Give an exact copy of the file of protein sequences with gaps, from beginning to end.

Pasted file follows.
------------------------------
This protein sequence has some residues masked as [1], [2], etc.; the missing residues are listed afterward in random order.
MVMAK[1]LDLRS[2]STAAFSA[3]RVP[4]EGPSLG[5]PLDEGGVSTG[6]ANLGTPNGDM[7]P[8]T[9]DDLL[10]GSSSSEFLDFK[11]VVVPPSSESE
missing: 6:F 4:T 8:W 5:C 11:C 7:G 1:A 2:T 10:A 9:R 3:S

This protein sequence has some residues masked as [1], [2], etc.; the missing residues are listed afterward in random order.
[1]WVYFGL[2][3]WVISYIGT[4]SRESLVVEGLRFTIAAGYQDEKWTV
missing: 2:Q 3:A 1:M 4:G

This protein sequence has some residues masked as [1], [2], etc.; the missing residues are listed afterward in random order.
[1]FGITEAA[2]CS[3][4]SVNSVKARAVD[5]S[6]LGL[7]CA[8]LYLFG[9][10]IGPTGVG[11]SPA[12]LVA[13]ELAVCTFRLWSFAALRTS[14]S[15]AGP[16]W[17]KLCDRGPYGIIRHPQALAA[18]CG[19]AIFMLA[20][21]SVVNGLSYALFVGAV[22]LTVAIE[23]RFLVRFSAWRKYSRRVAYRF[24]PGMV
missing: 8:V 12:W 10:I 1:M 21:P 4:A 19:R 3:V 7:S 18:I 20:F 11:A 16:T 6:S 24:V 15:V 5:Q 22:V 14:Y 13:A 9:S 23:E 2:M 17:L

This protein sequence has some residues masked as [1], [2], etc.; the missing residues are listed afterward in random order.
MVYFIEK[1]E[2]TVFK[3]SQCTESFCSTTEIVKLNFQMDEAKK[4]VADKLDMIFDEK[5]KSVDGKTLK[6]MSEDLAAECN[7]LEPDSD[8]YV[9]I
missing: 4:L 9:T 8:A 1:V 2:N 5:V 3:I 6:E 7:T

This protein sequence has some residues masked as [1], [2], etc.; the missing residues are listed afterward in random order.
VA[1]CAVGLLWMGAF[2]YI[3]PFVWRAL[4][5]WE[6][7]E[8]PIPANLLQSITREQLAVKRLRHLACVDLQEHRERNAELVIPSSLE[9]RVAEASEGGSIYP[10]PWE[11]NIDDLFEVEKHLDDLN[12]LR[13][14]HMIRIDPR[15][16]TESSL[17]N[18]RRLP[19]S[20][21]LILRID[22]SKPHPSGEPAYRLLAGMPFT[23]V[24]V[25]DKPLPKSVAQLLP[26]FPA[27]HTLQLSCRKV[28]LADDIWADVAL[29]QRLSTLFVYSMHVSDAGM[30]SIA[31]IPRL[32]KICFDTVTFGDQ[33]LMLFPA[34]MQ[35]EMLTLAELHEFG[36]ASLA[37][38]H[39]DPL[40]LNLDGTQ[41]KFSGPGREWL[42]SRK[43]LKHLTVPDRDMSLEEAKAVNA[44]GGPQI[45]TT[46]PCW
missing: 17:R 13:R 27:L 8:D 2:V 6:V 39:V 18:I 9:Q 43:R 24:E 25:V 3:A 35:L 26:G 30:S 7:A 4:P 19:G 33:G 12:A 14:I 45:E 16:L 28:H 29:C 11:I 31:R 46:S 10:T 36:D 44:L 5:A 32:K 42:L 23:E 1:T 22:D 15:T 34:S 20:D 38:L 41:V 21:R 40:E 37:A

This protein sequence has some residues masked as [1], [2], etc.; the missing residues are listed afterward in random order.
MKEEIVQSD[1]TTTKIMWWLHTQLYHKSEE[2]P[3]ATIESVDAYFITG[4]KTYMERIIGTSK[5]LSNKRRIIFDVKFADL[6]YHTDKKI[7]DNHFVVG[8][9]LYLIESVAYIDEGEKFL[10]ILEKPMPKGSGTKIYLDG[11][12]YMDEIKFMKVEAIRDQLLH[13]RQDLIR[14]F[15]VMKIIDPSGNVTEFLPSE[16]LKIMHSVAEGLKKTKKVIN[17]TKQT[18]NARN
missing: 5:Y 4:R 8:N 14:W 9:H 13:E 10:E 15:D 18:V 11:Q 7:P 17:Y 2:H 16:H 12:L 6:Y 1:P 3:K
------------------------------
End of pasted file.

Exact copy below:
This protein sequence has some residues masked as [1], [2], etc.; the missing residues are listed afterward in random order.
MVMAK[1]LDLRS[2]STAAFSA[3]RVP[4]EGPSLG[5]PLDEGGVSTG[6]ANLGTPNGDM[7]P[8]T[9]DDLL[10]GSSSSEFLDFK[11]VVVPPSSESE
missing: 6:F 4:T 8:W 5:C 11:C 7:G 1:A 2:T 10:A 9:R 3:S

This protein sequence has some residues masked as [1], [2], etc.; the missing residues are listed afterward in random order.
[1]WVYFGL[2][3]WVISYIGT[4]SRESLVVEGLRFTIAAGYQDEKWTV
missing: 2:Q 3:A 1:M 4:G

This protein sequence has some residues masked as [1], [2], etc.; the missing residues are listed afterward in random order.
[1]FGITEAA[2]CS[3][4]SVNSVKARAVD[5]S[6]LGL[7]CA[8]LYLFG[9][10]IGPTGVG[11]SPA[12]LVA[13]ELAVCTFRLWSFAALRTS[14]S[15]AGP[16]W[17]KLCDRGPYGIIRHPQALAA[18]CG[19]AIFMLA[20][21]SVVNGLSYALFVGAV[22]LTVAIE[23]RFLVRFSAWRKYSRRVAYRF[24]PGMV
missing: 8:V 12:W 10:I 1:M 21:P 4:A 19:R 3:V 7:S 18:I 20:F 11:A 16:T 6:S 24:V 15:V 5:Q 22:V 14:Y 13:A 9:S 23:E 2:M 17:L

This protein sequence has some residues masked as [1], [2], etc.; the missing residues are listed afterward in random order.
MVYFIEK[1]E[2]TVFK[3]SQCTESFCSTTEIVKLNFQMDEAKK[4]VADKLDMIFDEK[5]KSVDGKTLK[6]MSEDLAAECN[7]LEPDSD[8]YV[9]I
missing: 4:L 9:T 8:A 1:V 2:N 5:V 3:I 6:E 7:T

This protein sequence has some residues masked as [1], [2], etc.; the missing residues are listed afterward in random order.
VA[1]CAVGLLWMGAF[2]YI[3]PFVWRAL[4][5]WE[6][7]E[8]PIPANLLQSITREQLAVKRLRHLACVDLQEHRERNAELVIPSSLE[9]RVAEASEGGSIYP[10]PWE[11]NIDDLFEVEKHLDDLN[12]LR[13][14]HMIRIDPR[15][16]TESSL[17]N[18]RRLP[19]S[20][21]LILRID[22]SKPHPSGEPAYRLLAGMPFT[23]V[24]V[25]DKPLPKSVAQLLP[26]FPA[27]HTLQLSCRKV[28]LADDIWADVAL[29]QRLSTLFVYSMHVSDAGM[30]SIA[31]IPRL[32]KICFDTVTFGDQ[33]LMLFPA[34]MQ[35]EMLTLAELHEFG[36]ASLA[37][38]H[39]DPL[40]LNLDGTQ[41]KFSGPGREWL[42]SRK[43]LKHLTVPDRDMSLEEAKAVNA[44]GGPQI[45]TT[46]PCW
missing: 17:R 13:R 27:L 8:D 2:V 6:V 39:V 18:I 9:Q 43:R 24:E 25:V 3:A 35:L 26:G 30:S 7:A 4:P 19:G 33:G 12:A 14:I 45:E 16:L 28:H 29:C 11:I 31:R 46:S 10:T 36:D 44:L 5:A 32:K 42:L 23:E 1:T 22:D 15:T 34:S 20:D 38:L 41:V 21:R 40:E 37:A

This protein sequence has some residues masked as [1], [2], etc.; the missing residues are listed afterward in random order.
MKEEIVQSD[1]TTTKIMWWLHTQLYHKSEE[2]P[3]ATIESVDAYFITG[4]KTYMERIIGTSK[5]LSNKRRIIFDVKFADL[6]YHTDKKI[7]DNHFVVG[8][9]LYLIESVAYIDEGEKFL[10]ILEKPMPKGSGTKIYLDG[11][12]YMDEIKFMKVEAIRDQLLH[13]RQDLIR[14]F[15]VMKIIDPSGNVTEFLPSE[16]LKIMHSVAEGLKKTKKVIN[17]TKQT[18]NARN
missing: 5:Y 4:R 8:N 14:W 9:H 13:E 10:E 15:D 18:V 11:Q 7:P 17:Y 2:H 16:H 12:L 6:Y 1:P 3:K